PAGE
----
The dynamic folding of genomes regulates numerous biological processes, including antigen receptor (AgR) gene assembly. We show that, unlike other AgR loci, homotypic chromatin interactions and bidirectional chromosome looping both contribute to structuring Tcrb for efficient long-range V(D)J recombination. Inactivation of the CTCF binding element (CBE) or promoter at the most 5′Vβ segment (Trbv1) impaired loop extrusion originating locally and extending to DβJβ CBEs at the opposite end of Tcrb. Promoter or CBE mutation nearly eliminated Trbv1 contacts and decreased RAG endonuclease-mediated Trbv1 recombination. Importantly, Trbv1 rearrangement can proceed independent of substrate orientation, ruling out scanning by DβJβ-bound RAG as the sole mechanism of Vβ recombination, distinguishing it from Igh. Our data indicate that CBE-dependent generation of loops cooperates with promoter-mediated activation of chromatin to juxtapose Vβ and DβJβ segments for recombination through diffusion-based synapsis. Thus, the mechanisms that fold a genomic region can influence molecular processes occurring in that space, which may include recombination, repair, and transcriptional programming.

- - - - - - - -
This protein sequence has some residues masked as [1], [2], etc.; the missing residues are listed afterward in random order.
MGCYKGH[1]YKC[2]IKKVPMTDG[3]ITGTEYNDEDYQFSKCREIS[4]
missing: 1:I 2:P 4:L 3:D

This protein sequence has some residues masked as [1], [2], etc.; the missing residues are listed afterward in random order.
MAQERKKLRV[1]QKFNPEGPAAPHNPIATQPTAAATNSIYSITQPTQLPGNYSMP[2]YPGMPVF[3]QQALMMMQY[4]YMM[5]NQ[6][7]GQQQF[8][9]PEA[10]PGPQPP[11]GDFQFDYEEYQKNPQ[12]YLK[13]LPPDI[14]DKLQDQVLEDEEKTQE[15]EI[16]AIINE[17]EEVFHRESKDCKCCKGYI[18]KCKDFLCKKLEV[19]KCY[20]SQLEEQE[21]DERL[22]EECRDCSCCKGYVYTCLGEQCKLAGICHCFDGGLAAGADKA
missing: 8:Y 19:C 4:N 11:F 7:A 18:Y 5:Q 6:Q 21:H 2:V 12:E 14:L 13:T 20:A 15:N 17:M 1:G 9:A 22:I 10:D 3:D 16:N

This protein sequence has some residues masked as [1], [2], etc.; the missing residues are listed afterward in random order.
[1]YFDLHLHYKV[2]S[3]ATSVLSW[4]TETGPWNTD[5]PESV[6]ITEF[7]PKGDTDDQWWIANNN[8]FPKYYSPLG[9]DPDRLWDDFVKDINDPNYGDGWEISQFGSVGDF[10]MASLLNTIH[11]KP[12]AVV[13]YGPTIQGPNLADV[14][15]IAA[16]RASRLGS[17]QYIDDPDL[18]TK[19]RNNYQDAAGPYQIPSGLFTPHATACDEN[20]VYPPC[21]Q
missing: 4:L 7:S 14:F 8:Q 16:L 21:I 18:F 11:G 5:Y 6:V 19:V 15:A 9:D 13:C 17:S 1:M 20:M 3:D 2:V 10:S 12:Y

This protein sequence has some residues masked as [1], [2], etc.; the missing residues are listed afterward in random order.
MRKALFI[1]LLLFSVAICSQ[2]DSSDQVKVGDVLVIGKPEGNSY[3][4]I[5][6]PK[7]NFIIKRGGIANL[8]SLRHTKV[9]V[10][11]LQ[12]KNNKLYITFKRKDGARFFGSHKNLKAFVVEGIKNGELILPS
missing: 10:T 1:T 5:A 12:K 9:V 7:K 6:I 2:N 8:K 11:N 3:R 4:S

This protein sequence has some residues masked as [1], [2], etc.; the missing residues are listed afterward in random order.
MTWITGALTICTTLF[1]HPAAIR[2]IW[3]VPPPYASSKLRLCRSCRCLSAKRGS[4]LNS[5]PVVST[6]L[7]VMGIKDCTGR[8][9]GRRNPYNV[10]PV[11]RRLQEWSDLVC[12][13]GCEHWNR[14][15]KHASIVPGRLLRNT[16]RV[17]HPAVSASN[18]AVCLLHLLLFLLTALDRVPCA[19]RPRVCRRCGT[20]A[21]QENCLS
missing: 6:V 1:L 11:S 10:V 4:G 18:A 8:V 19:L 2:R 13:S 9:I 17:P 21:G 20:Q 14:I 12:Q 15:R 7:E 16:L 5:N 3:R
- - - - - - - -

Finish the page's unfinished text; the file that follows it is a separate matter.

This article is distributed under the terms of an Attribution–Noncommercial–Share Alike–No Mirror Sites license for the first six months after the publication date (see http://www.rupress.org/terms/). After six months it is available under a Creative Commons License (Attribution–Noncommercial–Share Alike 4.0 International license, as described at https://creativecommons.org/licenses/by-nc-sa/4.0/).
You do not currently have access to this content.